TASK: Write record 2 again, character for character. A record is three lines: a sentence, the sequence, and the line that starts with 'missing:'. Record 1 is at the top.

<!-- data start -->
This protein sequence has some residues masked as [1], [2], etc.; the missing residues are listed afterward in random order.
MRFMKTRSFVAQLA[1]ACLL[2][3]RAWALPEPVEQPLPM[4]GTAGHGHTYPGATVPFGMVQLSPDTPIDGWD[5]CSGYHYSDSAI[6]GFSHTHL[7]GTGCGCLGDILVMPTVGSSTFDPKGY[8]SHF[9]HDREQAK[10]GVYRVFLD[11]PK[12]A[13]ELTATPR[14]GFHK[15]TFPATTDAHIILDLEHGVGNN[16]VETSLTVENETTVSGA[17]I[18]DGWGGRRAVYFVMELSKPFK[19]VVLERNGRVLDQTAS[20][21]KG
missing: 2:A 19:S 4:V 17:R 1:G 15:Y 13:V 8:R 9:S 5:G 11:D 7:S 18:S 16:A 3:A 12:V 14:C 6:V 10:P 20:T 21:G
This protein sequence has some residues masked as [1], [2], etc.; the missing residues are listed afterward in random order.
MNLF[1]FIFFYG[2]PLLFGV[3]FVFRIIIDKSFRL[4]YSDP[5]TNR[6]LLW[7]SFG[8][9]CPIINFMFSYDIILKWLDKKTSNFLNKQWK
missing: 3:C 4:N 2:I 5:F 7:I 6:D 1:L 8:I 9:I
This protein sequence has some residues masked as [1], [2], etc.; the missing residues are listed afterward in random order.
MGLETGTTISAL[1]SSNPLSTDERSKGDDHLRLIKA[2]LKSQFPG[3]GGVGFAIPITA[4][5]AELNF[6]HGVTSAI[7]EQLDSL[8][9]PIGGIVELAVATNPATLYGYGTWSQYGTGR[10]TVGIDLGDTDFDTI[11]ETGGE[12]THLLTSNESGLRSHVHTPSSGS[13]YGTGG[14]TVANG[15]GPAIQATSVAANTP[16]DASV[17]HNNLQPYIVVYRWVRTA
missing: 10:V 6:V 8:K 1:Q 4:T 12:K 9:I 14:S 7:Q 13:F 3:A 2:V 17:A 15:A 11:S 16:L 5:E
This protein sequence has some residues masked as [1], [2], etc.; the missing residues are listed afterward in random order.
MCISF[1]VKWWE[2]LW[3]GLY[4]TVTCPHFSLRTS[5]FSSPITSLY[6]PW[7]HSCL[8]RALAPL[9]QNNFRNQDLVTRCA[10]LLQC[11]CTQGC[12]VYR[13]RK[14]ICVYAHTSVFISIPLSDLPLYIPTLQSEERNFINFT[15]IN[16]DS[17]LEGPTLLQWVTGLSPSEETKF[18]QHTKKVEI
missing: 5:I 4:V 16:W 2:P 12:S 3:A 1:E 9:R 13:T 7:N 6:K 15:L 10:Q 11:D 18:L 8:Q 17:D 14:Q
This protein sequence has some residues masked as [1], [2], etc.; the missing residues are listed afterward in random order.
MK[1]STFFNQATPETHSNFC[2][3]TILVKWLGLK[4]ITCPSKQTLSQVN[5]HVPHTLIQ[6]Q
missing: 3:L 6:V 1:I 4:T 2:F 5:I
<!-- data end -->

This protein sequence has some residues masked as [1], [2], etc.; the missing residues are listed afterward in random order.
MNLF[1]FIFFYG[2]PLLFGV[3]FVFRIIIDKSFRL[4]YSDP[5]TNR[6]LLW[7]SFG[8][9]CPIINFMFSYDIILKWLDKKTSNFLNKQWK
missing: 3:C 4:N 2:I 5:F 7:I 6:D 1:L 8:I 9:I